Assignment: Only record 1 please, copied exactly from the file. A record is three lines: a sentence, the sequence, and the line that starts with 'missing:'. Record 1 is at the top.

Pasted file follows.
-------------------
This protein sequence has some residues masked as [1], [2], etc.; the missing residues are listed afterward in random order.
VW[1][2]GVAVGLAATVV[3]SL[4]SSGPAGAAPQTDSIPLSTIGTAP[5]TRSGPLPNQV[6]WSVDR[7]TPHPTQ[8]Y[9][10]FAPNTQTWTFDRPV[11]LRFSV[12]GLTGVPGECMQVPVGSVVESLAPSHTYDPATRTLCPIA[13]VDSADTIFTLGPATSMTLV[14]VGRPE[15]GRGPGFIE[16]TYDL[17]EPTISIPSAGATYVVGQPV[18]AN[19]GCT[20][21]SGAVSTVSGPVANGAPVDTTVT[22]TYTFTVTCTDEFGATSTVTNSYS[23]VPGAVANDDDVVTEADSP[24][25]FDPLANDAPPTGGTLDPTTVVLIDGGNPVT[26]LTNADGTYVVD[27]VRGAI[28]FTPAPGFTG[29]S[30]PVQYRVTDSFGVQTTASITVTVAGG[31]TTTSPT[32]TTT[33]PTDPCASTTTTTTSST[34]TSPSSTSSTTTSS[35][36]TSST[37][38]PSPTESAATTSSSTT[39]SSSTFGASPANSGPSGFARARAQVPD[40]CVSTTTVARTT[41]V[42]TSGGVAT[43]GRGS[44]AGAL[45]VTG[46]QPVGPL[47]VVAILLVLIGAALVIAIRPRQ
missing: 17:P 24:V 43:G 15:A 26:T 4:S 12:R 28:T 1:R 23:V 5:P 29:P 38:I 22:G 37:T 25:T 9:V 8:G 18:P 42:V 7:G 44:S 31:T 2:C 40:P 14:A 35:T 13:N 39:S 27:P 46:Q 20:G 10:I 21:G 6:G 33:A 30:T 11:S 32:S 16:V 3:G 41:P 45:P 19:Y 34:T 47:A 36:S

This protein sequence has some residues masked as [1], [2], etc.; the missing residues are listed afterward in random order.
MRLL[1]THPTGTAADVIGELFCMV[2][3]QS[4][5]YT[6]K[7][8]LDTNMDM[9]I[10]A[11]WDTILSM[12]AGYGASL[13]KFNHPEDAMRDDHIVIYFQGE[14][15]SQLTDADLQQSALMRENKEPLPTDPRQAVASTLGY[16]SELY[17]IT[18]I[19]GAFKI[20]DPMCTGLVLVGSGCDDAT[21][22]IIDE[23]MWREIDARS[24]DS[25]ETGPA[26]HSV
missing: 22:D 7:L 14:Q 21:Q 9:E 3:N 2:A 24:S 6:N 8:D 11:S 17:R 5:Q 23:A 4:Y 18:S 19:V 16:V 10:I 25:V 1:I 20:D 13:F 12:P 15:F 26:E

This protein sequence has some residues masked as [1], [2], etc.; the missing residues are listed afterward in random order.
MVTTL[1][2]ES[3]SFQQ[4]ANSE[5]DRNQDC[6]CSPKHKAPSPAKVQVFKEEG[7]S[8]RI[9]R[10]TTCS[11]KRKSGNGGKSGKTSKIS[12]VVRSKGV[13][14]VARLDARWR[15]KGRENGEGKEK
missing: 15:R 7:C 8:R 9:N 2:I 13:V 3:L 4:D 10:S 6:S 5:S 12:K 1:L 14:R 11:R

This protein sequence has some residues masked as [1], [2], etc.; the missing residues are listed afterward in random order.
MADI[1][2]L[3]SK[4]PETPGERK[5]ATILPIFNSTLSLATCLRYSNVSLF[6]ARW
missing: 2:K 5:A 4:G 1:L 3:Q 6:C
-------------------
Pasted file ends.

This protein sequence has some residues masked as [1], [2], etc.; the missing residues are listed afterward in random order.
VW[1][2]GVAVGLAATVV[3]SL[4]SSGPAGAAPQTDSIPLSTIGTAP[5]TRSGPLPNQV[6]WSVDR[7]TPHPTQ[8]Y[9][10]FAPNTQTWTFDRPV[11]LRFSV[12]GLTGVPGECMQVPVGSVVESLAPSHTYDPATRTLCPIA[13]VDSADTIFTLGPATSMTLV[14]VGRPE[15]GRGPGFIE[16]TYDL[17]EPTISIPSAGATYVVGQPV[18]AN[19]GCT[20][21]SGAVSTVSGPVANGAPVDTTVT[22]TYTFTVTCTDEFGATSTVTNSYS[23]VPGAVANDDDVVTEADSP[24][25]FDPLANDAPPTGGTLDPTTVVLIDGGNPVT[26]LTNADGTYVVD[27]VRGAI[28]FTPAPGFTG[29]S[30]PVQYRVTDSFGVQTTASITVTVAGG[31]TTTSPT[32]TTT[33]PTDPCASTTTTTTSST[34]TSPSSTSSTTTSS[35][36]TSST[37][38]PSPTESAATTSSSTT[39]SSSTFGASPANSGPSGFARARAQVPD[40]CVSTTTVARTT[41]V[42]TSGGVAT[43]GRGS[44]AGAL[45]VTG[46]QPVGPL[47]VVAILLVLIGAALVIAIRPRQ
missing: 17:P 24:V 43:G 15:A 26:T 4:S 12:R 28:T 1:R 23:V 5:P 29:P 38:I 22:G 37:T 25:T 9:V 8:G 18:P 42:V 7:G 44:S 31:T 2:C 40:P 14:A 35:T 13:N 39:S 27:P 46:Q 20:G 10:I 21:G 6:G 33:A 30:T 11:S 32:S 16:V 3:G 41:P 45:P 19:Y 34:T 47:A 36:S